On Tue, Jul 3, 2012 at 3:21 AM, David Nyman <da...@davidnyman.com> wrote:
> On 2 July 2012 17:50, John Clark <johnkcl...@gmail.com> wrote:
>
> And one nanosecond after the copying when one receives sensory impulses that
> originated in Moscow and the other   receives sensory impulses that
> originated in Washington neither would be in precisely the first-person
> position they were in before.
>
> What does that have to do with anything?  Is it credible that after all this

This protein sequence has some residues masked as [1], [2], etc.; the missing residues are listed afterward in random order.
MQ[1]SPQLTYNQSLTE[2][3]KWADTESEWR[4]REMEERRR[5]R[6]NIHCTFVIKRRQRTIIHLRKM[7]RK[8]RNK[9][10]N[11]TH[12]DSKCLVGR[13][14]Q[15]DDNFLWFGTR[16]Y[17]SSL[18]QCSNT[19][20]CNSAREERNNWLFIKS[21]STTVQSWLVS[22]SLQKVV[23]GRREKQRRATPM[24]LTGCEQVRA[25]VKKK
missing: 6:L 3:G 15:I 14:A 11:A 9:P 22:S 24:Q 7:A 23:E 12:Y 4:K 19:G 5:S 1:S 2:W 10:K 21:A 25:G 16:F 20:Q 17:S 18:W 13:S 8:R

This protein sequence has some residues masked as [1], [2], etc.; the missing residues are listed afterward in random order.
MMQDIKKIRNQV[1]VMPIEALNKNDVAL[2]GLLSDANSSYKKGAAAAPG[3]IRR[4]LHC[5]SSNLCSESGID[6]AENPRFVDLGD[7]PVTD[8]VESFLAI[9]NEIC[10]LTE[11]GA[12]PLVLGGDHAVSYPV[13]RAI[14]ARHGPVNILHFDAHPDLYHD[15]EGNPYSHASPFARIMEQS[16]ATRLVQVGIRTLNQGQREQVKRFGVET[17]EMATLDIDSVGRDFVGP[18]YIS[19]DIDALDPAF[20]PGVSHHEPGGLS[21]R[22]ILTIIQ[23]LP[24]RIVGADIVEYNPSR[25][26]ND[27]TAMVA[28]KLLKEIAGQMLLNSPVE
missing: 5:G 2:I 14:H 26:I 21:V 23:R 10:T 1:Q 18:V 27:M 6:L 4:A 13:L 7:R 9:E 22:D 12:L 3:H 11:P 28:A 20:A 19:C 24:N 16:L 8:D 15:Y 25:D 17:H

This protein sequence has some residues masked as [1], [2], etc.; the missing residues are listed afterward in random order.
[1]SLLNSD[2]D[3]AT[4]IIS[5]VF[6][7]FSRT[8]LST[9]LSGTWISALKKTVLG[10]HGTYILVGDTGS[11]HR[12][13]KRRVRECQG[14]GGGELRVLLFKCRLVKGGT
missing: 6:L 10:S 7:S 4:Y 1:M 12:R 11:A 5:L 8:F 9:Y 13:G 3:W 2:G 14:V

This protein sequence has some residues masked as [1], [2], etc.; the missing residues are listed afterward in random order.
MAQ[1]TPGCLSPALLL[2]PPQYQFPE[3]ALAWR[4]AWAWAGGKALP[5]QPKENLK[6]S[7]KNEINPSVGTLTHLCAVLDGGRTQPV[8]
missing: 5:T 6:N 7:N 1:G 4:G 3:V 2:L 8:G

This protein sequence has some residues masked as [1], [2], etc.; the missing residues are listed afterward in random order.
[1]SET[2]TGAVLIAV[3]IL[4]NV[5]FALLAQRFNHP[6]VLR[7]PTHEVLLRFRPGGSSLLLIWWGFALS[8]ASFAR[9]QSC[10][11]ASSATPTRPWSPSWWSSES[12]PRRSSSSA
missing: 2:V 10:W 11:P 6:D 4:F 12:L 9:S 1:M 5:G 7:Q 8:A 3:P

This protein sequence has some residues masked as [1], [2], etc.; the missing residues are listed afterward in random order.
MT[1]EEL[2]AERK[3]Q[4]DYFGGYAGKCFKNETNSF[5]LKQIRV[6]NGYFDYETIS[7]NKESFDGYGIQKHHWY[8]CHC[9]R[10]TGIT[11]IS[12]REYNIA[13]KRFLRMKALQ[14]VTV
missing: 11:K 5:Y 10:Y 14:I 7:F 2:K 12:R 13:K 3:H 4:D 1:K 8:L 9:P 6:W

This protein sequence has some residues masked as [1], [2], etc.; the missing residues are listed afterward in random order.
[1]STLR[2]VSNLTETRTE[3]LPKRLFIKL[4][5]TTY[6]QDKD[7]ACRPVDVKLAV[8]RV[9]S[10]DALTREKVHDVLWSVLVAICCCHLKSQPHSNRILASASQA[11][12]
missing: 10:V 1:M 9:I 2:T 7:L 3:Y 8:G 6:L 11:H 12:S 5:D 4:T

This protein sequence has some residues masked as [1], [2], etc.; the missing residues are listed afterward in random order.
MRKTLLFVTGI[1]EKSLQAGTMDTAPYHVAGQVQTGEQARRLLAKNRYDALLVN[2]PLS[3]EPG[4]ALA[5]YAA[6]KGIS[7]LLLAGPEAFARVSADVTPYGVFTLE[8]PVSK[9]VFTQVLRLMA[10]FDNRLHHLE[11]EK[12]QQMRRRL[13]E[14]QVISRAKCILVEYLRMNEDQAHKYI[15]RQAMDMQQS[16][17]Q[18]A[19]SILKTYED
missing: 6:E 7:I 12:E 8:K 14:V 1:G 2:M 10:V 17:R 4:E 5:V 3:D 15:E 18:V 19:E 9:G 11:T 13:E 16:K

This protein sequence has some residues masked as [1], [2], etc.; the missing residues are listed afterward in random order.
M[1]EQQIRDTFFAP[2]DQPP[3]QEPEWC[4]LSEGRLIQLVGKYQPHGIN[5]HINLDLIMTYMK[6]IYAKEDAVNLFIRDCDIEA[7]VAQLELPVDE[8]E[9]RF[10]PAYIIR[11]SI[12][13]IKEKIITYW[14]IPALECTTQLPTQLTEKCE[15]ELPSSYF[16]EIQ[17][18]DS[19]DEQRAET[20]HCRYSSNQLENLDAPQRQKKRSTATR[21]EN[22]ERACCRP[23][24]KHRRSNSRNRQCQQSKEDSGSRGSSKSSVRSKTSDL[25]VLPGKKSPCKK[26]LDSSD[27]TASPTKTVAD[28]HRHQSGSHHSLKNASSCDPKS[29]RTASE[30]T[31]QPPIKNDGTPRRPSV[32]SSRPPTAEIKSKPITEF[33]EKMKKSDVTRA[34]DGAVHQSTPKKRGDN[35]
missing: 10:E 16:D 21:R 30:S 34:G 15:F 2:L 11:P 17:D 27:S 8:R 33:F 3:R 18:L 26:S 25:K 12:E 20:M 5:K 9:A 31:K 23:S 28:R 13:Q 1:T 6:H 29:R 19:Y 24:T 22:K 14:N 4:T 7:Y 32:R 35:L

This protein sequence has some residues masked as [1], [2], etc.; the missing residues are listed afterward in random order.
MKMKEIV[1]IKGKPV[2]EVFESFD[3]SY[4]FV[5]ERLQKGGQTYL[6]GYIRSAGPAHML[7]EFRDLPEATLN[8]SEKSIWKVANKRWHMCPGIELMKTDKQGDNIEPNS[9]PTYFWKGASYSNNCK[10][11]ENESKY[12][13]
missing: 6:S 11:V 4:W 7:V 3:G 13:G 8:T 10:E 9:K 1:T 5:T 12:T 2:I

> verbiage you have failed to grasp the difference between the first-person
> position of each copy and a third-person description of both copies
> together?  Congratulations, John - you really have succeeded in elevating
> the straw man argument to a level hitherto unsuspected.

I'm pretty sure John understands the argument but he prefers to give
primacy to the objective/third-person viewpoint. The first-person
viewpoint involves an assumption that I am a single person travelling
through time in the forward direction, which when looked at
objectively is an illusion. Some people are offended by illusions.


-- 
Stathis Papaioannou

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